Learn programming at Open Jam 2022

Play to win, or play to play, in the game jam that promotes open source.
5 readers like this.
Announcing Open Jam

Michael Clayton.

Open Jam game jam is happening from October 28 to November 9 this year. Every year for the past several years, programmers from around the globe build open source video games, and then play and rate one another's games. Just for fun.

Open Jam is a "game jam," which is a casual way to inspire programmers of all skill levels to focus on a just-for-fun project for a concentrated period of time. It promotes open source games as well as open source game creation tools. While participants aren't required to use open source tools to create their game, the games themselves must bear an open license, and you literally get extra points during the scoring round for using open source tools.

Another important aspect of the jam, for me, is that it promotes alternate win conditions, but not in the way you might think.

Alternate win conditions

When you play a game, there's almost always something called a win condition. That's the thing that, when it happens, identifies the winner of the game. It could be that you capture the other player's King, or that you acquire 10 points before anyone else does, or that you have a better hand of cards than anyone else at the table.

Traditional games usually have a single win condition. When a specific thing happens, there's a single winner and the game is over. A modern trend in gaming, though, allows for multiple win conditions. Maybe you either secure 3 safehouses, or you find a cure for the virus that's started the zombie apocalypse. Maybe you find the buried treasure or seize the enemy pirate ship.

Mischief Maker, from Open Jam 2020

(Astropippin, CC BY-SA 4.0)

What's always been true, though, is that each player can have a secret, private, personal win condition. This is hard for some people to understand, depending on how competitive you are, but not everyone plays a game to win. There are a lot of modern games that are just fun to play. Maybe the theme of the game is comforting or inspiring, making it fun to just spend time in the world. Or maybe the game makes you feel like you're actively solving a puzzle, and whether you solve that puzzle faster or more efficiently than somebody else doesn't satisfy you nearly as much as the act of searching for the solution. Or a game might have interesting mechanics you enjoy using in the most inventive ways you can think of.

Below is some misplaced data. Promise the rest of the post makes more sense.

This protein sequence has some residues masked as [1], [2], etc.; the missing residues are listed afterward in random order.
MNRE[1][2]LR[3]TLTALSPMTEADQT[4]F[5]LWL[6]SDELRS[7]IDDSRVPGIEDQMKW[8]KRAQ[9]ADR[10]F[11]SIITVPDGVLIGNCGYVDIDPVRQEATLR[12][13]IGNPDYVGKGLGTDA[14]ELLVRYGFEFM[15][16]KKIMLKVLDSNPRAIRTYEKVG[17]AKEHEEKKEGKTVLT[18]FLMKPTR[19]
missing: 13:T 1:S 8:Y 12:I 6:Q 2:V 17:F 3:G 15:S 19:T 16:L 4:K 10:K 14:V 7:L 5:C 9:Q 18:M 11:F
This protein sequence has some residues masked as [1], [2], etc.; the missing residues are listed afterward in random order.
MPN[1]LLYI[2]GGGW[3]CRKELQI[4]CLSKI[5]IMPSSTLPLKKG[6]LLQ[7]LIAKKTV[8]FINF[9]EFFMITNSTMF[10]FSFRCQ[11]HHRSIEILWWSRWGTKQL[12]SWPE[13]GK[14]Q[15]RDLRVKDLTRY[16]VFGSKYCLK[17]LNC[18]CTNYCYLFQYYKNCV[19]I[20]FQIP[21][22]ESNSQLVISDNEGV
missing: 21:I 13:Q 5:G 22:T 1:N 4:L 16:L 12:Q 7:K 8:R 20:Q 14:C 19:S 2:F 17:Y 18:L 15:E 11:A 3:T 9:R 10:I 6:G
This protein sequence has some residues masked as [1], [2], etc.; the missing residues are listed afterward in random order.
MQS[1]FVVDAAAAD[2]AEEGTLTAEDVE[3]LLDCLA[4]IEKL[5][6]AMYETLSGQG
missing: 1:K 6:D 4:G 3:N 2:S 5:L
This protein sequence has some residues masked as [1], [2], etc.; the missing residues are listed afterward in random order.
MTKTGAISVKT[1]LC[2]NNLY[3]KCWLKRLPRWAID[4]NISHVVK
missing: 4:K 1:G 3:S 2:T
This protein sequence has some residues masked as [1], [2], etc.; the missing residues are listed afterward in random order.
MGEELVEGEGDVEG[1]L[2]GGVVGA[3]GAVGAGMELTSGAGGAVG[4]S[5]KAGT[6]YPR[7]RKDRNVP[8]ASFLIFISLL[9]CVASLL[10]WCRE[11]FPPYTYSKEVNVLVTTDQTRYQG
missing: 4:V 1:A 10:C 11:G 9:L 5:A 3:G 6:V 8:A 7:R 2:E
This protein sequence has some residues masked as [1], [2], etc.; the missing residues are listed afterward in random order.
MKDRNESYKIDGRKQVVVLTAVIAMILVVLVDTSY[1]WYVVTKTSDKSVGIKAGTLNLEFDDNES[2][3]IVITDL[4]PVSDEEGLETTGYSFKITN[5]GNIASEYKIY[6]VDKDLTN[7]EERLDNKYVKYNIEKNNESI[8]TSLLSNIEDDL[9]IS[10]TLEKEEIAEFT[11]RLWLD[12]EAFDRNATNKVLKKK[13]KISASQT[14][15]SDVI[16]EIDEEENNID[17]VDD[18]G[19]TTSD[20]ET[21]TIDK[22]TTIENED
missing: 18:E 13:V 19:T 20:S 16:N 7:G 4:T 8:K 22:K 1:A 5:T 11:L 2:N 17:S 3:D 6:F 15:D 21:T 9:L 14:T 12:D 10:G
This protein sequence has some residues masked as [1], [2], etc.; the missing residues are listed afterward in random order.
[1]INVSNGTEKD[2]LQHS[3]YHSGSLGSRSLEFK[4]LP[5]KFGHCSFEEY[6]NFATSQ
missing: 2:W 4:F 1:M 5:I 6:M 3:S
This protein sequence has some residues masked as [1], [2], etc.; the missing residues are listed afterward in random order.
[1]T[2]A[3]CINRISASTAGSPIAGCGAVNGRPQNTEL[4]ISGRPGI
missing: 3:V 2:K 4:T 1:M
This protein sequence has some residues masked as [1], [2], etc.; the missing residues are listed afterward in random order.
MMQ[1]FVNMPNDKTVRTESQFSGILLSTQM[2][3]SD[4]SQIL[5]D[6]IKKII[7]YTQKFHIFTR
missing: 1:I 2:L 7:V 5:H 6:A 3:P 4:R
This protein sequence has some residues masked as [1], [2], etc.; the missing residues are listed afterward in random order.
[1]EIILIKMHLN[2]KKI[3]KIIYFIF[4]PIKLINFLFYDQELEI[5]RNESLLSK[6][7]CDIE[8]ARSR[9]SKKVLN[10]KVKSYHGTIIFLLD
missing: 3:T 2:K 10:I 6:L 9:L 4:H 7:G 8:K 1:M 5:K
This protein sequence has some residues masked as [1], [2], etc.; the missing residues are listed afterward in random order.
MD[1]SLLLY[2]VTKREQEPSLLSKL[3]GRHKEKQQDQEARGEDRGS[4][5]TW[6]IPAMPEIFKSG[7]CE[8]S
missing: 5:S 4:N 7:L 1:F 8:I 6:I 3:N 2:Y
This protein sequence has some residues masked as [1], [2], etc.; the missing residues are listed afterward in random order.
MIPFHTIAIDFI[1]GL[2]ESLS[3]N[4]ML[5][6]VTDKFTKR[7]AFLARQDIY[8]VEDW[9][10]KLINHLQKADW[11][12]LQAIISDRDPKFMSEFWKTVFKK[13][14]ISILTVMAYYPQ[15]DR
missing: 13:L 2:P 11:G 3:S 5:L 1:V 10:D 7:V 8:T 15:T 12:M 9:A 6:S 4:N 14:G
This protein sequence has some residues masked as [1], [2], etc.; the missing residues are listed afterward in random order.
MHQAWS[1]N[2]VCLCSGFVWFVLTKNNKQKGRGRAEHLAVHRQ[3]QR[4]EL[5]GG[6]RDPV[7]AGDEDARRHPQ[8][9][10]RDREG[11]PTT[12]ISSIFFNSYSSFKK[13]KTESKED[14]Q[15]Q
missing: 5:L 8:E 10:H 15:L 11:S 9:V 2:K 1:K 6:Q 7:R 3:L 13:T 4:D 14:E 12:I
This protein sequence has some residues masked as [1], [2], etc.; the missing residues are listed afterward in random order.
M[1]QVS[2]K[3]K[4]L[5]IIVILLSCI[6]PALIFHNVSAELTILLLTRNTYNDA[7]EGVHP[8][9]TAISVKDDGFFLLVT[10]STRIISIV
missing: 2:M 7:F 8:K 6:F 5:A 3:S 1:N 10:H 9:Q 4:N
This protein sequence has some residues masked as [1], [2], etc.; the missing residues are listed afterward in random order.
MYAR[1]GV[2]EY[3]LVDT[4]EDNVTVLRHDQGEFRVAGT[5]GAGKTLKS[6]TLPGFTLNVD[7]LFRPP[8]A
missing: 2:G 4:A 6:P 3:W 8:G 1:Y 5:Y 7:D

Open Jam is the same way. As a programmer, you're free to participate in Open Jam whether or not you're hoping to win first place, or any place at all for that matter. Your "win condition" for your Open Jam experience can be anything:

  • Learn a new programming language

  • Learn a new game engine

  • Actually finish a project

  • Make a fun game for your child or a younger sibling

  • Experiment with the concept of what a "game" can be

  • Write some code without over-thinking it

  • Give yourself a reason to order pizza for every meal while guiltlessly sitting at your computer for an entire weekend

Those are just a few ideas, and looking at past Open Jams reveal that a lot of programmers who participated probably had their own win conditions for the jam weekend. There are quirky games, there are short games, impossible games, esoteric games. There are adventure games and platformers and shooters. Games written on Godot, and with Python, and JavaScript, and Java. Some games you probably only need to play once, and other games you might keep going back to. There's a lot on offer from each Open Jam.

Join Open Jam 2022

If you're interested in programming but haven't been able to find the right project, or you've been afraid to start a big project, then writing a bite-sized game for Open Jam 2022 could be just the challenge you've been looking for. Be sure to bring a couple of your own win conditions, and make sure one of them is to "have fun."

What to read next
Seth Kenlon
Seth Kenlon is a UNIX geek, free culture advocate, independent multimedia artist, and D&D nerd. He has worked in the film and computing industry, often at the same time.

1 Comment

Alternate win conditions are a great pairing with branching narratives that have more than one possible ending.

Creative Commons LicenseThis work is licensed under a Creative Commons Attribution-Share Alike 4.0 International License.